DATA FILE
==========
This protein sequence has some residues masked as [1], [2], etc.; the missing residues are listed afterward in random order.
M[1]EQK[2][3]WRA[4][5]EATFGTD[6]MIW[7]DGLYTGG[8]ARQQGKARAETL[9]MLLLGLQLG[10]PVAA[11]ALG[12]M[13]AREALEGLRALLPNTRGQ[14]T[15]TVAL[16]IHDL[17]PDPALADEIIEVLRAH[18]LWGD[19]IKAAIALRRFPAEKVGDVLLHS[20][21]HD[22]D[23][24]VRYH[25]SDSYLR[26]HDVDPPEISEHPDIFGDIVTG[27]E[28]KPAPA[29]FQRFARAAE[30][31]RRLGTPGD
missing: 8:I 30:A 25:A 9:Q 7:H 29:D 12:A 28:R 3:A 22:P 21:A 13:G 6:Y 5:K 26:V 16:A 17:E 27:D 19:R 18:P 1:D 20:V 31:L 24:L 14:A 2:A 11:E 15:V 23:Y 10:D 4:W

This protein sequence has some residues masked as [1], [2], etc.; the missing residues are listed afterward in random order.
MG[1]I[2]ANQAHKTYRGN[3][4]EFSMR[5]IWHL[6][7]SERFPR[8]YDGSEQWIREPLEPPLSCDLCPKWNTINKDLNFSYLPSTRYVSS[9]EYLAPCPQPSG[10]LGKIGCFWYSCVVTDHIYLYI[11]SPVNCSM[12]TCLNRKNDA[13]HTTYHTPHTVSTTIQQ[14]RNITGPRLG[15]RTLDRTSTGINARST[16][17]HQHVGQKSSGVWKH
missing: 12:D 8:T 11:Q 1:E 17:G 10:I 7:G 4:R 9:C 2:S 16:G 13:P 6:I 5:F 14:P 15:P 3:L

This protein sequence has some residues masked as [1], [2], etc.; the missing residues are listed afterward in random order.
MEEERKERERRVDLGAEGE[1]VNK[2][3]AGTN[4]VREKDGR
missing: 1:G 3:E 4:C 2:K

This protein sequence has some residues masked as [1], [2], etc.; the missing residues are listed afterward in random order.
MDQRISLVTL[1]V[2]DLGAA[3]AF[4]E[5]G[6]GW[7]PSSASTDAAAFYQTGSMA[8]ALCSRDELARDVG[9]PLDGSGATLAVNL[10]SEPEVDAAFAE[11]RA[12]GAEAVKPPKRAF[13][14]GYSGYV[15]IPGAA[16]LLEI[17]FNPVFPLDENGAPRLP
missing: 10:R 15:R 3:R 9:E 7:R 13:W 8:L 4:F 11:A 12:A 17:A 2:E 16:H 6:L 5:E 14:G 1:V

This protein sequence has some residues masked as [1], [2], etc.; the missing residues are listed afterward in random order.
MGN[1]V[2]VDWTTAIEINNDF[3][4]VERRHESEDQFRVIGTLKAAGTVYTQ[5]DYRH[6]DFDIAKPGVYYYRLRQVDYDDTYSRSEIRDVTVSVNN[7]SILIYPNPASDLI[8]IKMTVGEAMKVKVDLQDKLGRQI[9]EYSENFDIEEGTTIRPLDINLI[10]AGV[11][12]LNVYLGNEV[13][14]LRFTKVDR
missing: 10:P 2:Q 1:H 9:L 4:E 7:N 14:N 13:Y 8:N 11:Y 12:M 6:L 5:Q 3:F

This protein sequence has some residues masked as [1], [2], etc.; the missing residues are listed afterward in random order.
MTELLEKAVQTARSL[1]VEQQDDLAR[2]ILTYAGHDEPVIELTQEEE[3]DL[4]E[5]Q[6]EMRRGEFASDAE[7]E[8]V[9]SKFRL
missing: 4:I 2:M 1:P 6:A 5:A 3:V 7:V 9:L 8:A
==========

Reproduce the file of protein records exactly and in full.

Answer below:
This protein sequence has some residues masked as [1], [2], etc.; the missing residues are listed afterward in random order.
M[1]EQK[2][3]WRA[4][5]EATFGTD[6]MIW[7]DGLYTGG[8]ARQQGKARAETL[9]MLLLGLQLG[10]PVAA[11]ALG[12]M[13]AREALEGLRALLPNTRGQ[14]T[15]TVAL[16]IHDL[17]PDPALADEIIEVLRAH[18]LWGD[19]IKAAIALRRFPAEKVGDVLLHS[20][21]HD[22]D[23][24]VRYH[25]SDSYLR[26]HDVDPPEISEHPDIFGDIVTG[27]E[28]KPAPA[29]FQRFARAAE[30][31]RRLGTPGD
missing: 8:I 30:A 25:A 9:Q 7:H 29:D 12:A 28:R 3:A 22:P 21:A 13:G 6:Y 5:K 26:V 16:A 17:E 27:D 19:R 18:P 1:D 20:V 31:L 24:L 14:A 2:A 11:E 15:V 23:Y 10:D 4:W

This protein sequence has some residues masked as [1], [2], etc.; the missing residues are listed afterward in random order.
MG[1]I[2]ANQAHKTYRGN[3][4]EFSMR[5]IWHL[6][7]SERFPR[8]YDGSEQWIREPLEPPLSCDLCPKWNTINKDLNFSYLPSTRYVSS[9]EYLAPCPQPSG[10]LGKIGCFWYSCVVTDHIYLYI[11]SPVNCSM[12]TCLNRKNDA[13]HTTYHTPHTVSTTIQQ[14]RNITGPRLG[15]RTLDRTSTGINARST[16][17]HQHVGQKSSGVWKH
missing: 12:D 8:T 11:Q 1:E 17:G 10:I 7:G 4:R 9:C 2:S 16:G 13:P 6:I 5:F 14:P 15:P 3:L

This protein sequence has some residues masked as [1], [2], etc.; the missing residues are listed afterward in random order.
MEEERKERERRVDLGAEGE[1]VNK[2][3]AGTN[4]VREKDGR
missing: 1:G 3:E 4:C 2:K

This protein sequence has some residues masked as [1], [2], etc.; the missing residues are listed afterward in random order.
MDQRISLVTL[1]V[2]DLGAA[3]AF[4]E[5]G[6]GW[7]PSSASTDAAAFYQTGSMA[8]ALCSRDELARDVG[9]PLDGSGATLAVNL[10]SEPEVDAAFAE[11]RA[12]GAEAVKPPKRAF[13][14]GYSGYV[15]IPGAA[16]LLEI[17]FNPVFPLDENGAPRLP
missing: 10:R 15:R 3:R 9:E 7:R 13:W 8:L 4:F 11:A 12:A 17:A 2:E 16:H 6:L 5:E 14:G 1:V

This protein sequence has some residues masked as [1], [2], etc.; the missing residues are listed afterward in random order.
MGN[1]V[2]VDWTTAIEINNDF[3][4]VERRHESEDQFRVIGTLKAAGTVYTQ[5]DYRH[6]DFDIAKPGVYYYRLRQVDYDDTYSRSEIRDVTVSVNN[7]SILIYPNPASDLI[8]IKMTVGEAMKVKVDLQDKLGRQI[9]EYSENFDIEEGTTIRPLDINLI[10]AGV[11][12]LNVYLGNEV[13][14]LRFTKVDR
missing: 10:P 2:Q 1:H 9:L 4:E 7:N 14:N 13:Y 8:N 11:Y 12:M 6:L 5:Q 3:F

This protein sequence has some residues masked as [1], [2], etc.; the missing residues are listed afterward in random order.
MTELLEKAVQTARSL[1]VEQQDDLAR[2]ILTYAGHDEPVIELTQEEE[3]DL[4]E[5]Q[6]EMRRGEFASDAE[7]E[8]V[9]SKFRL
missing: 4:I 2:M 1:P 6:A 5:A 3:V 7:V 9:L 8:A